Pierrick Senelaer, editor of Art Pie, a blog on modern and street art encounters and our media sponsor, has invited me to contribute articles on issues related to This ‘Me’ of Mine. It is a wonderful opportunity to explore some of the philosophical issues underlying the project. Here is the growing list of essays for easy reference.
21 October 2013
“I call this point the unnameable of the situation. It is what, within the situation, never has a name in the eyes of truth. A term that consequently remains unforceable. This term fixes the limit of the potency of a truth. The unnambeable is what is excluded from having a proper name, and what is alone in such exclusion. The unnameable is then the proper of the proper, so singular in its singularity that it does not even tolerate having a proper name. The unnameable is the point where the situation in its most intimate being is submitted to thought; in the pure presence that no knowledge can circumscribe. The unnameable is something like the inexpressible real of everything a truth authorizes to be said.”
20 August 2013
“…to deliver the aesthetic capacity to construct memory images to the voracious demands of an apparatus that entirely lacks the ability to remember and to reflect historically, and to do so in the form of resuscitated myth, is an almost guaranteed route to success in the present art world, especially with its newly added wing of “the memory industry”.
26 June 2013
“Lacan revises and enriches the myth of Narcissus, so passionately in love with his image that he plunges into the water and is drowned.”
The mirror holds peril. Revealing truths unwanted or enticing the loss of the self to an objectified world. The creation of our self-identity begins with how we respond to our image in the mirror in infancy. We either recognize the ‘other’ and begin the process of socialization or we retreat to find the maternal object and become locked in the death wish.
27 Apr 2013
“Reified people proudly display the proofs of their intimacy with the commodity. Like the old religious fetishism, with its convulsionary raptures and miraculous cures, the fetishism of commodities generates its own moments of fervent exaltation. All this is useful for only one purpose: producing habitual submission.”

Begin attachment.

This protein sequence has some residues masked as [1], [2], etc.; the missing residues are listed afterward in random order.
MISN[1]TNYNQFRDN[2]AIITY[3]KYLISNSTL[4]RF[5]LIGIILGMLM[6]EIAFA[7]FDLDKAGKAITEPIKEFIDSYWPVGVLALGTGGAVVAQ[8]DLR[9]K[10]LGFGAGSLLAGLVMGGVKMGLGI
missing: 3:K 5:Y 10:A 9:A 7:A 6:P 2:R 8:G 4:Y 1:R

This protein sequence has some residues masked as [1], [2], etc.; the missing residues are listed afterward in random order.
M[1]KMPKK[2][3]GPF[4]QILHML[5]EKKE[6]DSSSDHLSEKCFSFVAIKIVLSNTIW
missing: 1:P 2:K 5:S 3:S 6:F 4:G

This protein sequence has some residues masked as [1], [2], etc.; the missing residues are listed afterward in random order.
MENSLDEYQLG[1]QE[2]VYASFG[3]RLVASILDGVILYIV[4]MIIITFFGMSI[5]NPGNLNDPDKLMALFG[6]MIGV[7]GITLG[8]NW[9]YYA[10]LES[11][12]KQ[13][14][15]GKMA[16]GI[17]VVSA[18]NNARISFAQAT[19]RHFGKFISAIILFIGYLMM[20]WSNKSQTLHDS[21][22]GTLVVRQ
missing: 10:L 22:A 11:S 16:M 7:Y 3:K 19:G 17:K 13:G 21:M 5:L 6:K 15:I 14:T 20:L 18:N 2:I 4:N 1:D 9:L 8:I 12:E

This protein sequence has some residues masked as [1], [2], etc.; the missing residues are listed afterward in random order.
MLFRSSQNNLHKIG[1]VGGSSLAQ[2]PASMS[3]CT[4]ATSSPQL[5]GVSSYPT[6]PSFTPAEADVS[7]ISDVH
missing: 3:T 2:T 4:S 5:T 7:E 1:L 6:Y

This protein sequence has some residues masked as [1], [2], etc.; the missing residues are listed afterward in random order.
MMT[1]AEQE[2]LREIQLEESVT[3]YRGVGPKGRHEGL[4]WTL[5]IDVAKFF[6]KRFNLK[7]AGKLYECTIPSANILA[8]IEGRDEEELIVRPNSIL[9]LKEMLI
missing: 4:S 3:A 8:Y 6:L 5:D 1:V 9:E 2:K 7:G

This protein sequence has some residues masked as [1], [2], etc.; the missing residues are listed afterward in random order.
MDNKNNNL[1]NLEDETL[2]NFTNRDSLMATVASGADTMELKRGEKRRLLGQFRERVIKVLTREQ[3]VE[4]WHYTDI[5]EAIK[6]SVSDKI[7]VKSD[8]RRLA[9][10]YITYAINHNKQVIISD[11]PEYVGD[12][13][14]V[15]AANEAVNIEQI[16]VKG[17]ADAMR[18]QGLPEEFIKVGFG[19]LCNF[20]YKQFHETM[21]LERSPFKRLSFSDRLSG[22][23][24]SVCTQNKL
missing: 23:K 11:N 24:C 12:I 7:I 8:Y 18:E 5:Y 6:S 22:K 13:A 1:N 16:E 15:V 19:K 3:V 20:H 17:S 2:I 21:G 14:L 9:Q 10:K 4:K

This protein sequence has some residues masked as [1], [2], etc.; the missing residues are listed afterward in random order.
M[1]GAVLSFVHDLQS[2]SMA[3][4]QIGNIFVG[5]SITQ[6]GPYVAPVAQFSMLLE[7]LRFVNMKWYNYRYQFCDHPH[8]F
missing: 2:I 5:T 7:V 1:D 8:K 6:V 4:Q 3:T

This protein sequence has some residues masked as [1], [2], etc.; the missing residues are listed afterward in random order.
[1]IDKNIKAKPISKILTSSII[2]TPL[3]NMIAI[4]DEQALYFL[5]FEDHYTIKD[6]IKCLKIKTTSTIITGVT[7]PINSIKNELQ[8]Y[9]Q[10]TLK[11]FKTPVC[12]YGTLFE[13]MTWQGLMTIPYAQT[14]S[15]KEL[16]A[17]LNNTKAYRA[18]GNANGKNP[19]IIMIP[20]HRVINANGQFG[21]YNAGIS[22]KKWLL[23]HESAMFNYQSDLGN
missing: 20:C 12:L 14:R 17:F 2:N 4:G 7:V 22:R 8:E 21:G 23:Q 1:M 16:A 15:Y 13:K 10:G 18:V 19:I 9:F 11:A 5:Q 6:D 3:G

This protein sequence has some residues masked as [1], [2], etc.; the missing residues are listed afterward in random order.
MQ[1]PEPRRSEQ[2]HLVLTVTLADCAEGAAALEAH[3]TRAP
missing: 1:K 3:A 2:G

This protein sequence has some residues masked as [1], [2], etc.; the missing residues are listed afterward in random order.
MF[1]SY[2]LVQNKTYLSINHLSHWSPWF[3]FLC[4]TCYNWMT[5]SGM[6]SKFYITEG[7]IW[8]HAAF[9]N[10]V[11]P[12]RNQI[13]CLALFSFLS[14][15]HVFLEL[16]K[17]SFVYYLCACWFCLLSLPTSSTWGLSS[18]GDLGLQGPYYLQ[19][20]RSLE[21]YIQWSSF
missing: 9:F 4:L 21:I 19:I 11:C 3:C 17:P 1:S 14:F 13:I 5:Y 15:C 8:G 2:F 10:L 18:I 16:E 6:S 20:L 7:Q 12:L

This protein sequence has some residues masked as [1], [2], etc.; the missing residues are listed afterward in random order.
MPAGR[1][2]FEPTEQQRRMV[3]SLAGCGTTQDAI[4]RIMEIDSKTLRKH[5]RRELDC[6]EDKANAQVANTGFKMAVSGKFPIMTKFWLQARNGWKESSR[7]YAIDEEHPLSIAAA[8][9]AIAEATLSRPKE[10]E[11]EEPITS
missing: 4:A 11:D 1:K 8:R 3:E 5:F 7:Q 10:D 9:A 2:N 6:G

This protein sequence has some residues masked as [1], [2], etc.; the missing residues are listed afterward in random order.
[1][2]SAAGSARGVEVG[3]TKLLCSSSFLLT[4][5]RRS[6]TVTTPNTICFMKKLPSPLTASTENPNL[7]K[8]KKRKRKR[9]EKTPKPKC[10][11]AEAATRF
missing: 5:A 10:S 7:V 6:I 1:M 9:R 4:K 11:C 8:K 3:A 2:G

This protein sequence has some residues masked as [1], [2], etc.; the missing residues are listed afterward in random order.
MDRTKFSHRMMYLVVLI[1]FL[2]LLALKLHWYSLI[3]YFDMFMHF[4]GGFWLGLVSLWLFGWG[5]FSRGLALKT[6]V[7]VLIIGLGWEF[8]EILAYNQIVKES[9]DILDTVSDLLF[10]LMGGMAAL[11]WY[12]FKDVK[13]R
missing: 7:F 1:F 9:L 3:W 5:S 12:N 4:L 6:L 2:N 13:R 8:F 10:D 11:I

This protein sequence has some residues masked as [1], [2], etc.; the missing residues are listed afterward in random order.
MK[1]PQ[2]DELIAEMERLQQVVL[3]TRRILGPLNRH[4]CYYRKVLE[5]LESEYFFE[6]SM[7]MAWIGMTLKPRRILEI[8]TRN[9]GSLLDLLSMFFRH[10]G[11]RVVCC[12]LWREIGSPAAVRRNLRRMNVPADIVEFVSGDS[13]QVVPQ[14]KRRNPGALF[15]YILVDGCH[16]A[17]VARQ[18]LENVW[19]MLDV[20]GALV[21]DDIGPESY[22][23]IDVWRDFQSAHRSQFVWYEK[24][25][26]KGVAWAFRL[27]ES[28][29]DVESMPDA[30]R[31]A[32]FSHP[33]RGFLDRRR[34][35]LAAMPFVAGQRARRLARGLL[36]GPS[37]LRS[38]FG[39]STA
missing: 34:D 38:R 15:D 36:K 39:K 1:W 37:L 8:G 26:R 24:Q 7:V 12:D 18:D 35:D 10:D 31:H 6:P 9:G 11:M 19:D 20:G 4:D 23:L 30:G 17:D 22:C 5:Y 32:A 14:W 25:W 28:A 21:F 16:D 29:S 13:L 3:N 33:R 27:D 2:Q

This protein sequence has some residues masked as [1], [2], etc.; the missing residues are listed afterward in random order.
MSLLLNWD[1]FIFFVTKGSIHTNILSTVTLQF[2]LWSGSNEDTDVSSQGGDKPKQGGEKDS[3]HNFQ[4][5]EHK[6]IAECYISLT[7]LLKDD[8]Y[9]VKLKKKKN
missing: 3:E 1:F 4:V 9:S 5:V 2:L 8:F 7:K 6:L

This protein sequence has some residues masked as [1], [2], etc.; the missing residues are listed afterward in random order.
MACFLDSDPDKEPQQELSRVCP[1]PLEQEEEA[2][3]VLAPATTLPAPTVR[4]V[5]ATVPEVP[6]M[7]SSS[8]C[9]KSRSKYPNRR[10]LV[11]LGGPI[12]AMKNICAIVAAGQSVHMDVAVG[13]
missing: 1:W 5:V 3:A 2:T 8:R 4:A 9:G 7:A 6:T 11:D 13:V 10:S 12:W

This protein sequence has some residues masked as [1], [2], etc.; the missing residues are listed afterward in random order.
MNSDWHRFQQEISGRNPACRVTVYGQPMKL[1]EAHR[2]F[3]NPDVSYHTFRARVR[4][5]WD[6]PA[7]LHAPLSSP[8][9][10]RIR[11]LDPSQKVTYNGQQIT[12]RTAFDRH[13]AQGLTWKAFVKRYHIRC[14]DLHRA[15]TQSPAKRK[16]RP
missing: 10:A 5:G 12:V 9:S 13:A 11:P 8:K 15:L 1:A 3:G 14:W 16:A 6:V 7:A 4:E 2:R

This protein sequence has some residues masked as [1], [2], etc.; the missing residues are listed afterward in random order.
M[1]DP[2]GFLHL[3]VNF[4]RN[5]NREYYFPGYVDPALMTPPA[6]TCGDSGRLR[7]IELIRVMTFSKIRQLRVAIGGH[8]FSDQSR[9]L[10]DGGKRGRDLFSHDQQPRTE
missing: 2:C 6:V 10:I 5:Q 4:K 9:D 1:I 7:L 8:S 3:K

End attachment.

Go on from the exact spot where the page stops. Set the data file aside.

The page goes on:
Guy Debord, The Society of the Spectacle, p.33
My first question was what exactly is a ‘reified person’?
25 Mar 2013
“The concept of ‘the spectacle’ interrelates and explains a wide range of seemingly unconnected phenomena. The apparent diversities and contrasts of the phenomena stem from the social organisation of appearances, whose essential nature must itself be recognised. Considered in its own terms, the spectacle is an affirmation of appearances and an identification of all human social life with appearances. But a critique that grasps the spectacle’s essential character reveals it to be a visible negation of life – a negation that has taken on a visible form.”
Guy Debord from Society of the Spectacle
11 Feb 2013
There once was a girl, some said she was blue, some said pink, but the sparrow outside her window knew. She was iridescent…Sometimes the pearl hid and would not come out, sometimes she laid bare her beautiful pearly skin and shone with exhilarating force, this made the iridescent girl come to her window and the sparrow would see her shimmering colour.
23 Jan 2013
Simply put, at the centre of each ‘world’, which is each of us, is collected a series of things (perceptions, object, memories, experiences etc.) which expands in all directions colliding and mingling with other worlds, (everyone else). This mingling is compossibility and we are fast becoming experts in it without really realising it.
15 Dec 2012
Whichever way we look at it, occurrence and existence is accidental. The beauty and simplicity of Wittgenstein’s statement sweeps away the clutter of chance and places value squarely in purpose.
2 Nov 2012
“In the language of everyday life it very often happens that the same word signifies in two different ways – and therefore belongs to two different symbols – or that two words, which signify in different ways, are apparently applied in the same way in a proposition [a statement]…[t]hus there easily arise the most fundamental confusions.”
1 Oct 2012
We are surrounded by coded communications. The artists of This ‘Me’ of Mine present an interesting insight into the difference gender makes to interacting with these coded communications. Curiously, I became aware of this difference by posting snippets, sometimes almost cryptic messages, from some of the artists’ bios on Twitter.
27 August 2012
I recently interviewed London artist Shireen Qureshi for This ‘Me’ of Mine. Her ‘Untitled Nude’ is a compelling expression of the struggle in the violence of existence; of being flesh and bone. We discussed an interesting point of the Deleuzian ‘event’…
29 July 2012
“But it may be that without meaning there is only space, so in a sense I make my paintings by accident, but knowingly so. The central space created by painting ‘at the periphery’ has a tension that is constantly pregnant with possibility.”